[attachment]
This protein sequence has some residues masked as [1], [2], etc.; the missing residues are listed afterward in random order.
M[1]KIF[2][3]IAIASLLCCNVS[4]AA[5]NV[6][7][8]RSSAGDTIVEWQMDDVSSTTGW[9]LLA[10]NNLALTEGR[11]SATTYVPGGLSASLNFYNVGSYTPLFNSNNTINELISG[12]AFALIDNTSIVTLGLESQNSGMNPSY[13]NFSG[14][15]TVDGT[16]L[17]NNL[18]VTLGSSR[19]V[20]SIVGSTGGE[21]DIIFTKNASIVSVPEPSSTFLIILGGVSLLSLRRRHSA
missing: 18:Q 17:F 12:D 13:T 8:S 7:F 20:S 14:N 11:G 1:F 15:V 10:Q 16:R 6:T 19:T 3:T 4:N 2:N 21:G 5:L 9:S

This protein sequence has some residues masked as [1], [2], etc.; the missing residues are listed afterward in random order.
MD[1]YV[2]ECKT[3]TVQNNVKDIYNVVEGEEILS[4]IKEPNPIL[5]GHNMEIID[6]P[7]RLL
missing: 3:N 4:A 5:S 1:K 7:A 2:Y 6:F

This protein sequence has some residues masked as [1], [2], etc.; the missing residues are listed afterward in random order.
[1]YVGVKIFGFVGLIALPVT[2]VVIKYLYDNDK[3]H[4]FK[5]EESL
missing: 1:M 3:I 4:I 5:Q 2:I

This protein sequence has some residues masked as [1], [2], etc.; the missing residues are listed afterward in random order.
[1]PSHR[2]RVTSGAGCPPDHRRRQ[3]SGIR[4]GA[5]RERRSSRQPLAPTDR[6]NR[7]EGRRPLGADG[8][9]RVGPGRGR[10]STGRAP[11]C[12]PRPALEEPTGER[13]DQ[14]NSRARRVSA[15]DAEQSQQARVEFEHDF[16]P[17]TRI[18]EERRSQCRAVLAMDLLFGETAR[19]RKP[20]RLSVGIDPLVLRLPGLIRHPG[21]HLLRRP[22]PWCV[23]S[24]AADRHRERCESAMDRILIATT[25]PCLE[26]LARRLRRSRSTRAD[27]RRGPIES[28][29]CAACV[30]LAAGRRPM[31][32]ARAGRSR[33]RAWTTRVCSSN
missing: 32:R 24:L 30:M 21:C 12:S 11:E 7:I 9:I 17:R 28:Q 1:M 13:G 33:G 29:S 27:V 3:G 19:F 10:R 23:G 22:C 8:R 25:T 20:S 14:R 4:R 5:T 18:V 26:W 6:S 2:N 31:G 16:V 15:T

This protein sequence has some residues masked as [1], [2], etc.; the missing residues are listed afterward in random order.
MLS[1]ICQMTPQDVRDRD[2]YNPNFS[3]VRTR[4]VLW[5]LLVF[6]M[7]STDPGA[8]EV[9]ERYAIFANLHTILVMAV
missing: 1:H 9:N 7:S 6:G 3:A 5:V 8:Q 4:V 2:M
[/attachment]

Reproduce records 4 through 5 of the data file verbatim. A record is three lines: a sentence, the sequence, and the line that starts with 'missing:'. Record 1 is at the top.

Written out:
This protein sequence has some residues masked as [1], [2], etc.; the missing residues are listed afterward in random order.
[1]PSHR[2]RVTSGAGCPPDHRRRQ[3]SGIR[4]GA[5]RERRSSRQPLAPTDR[6]NR[7]EGRRPLGADG[8][9]RVGPGRGR[10]STGRAP[11]C[12]PRPALEEPTGER[13]DQ[14]NSRARRVSA[15]DAEQSQQARVEFEHDF[16]P[17]TRI[18]EERRSQCRAVLAMDLLFGETAR[19]RKP[20]RLSVGIDPLVLRLPGLIRHPG[21]HLLRRP[22]PWCV[23]S[24]AADRHRERCESAMDRILIATT[25]PCLE[26]LARRLRRSRSTRAD[27]RRGPIES[28][29]CAACV[30]LAAGRRPM[31][32]ARAGRSR[33]RAWTTRVCSSN
missing: 32:R 24:L 30:M 21:C 12:S 11:E 7:I 9:I 17:R 28:Q 1:M 13:G 33:G 29:S 27:V 3:G 19:F 10:R 23:G 22:C 8:R 25:T 20:S 14:R 4:R 5:T 18:V 26:W 6:S 2:N 31:G 16:V 15:T

This protein sequence has some residues masked as [1], [2], etc.; the missing residues are listed afterward in random order.
MLS[1]ICQMTPQDVRDRD[2]YNPNFS[3]VRTR[4]VLW[5]LLVF[6]M[7]STDPGA[8]EV[9]ERYAIFANLHTILVMAV
missing: 1:H 9:N 7:S 6:G 3:A 5:V 8:Q 4:V 2:M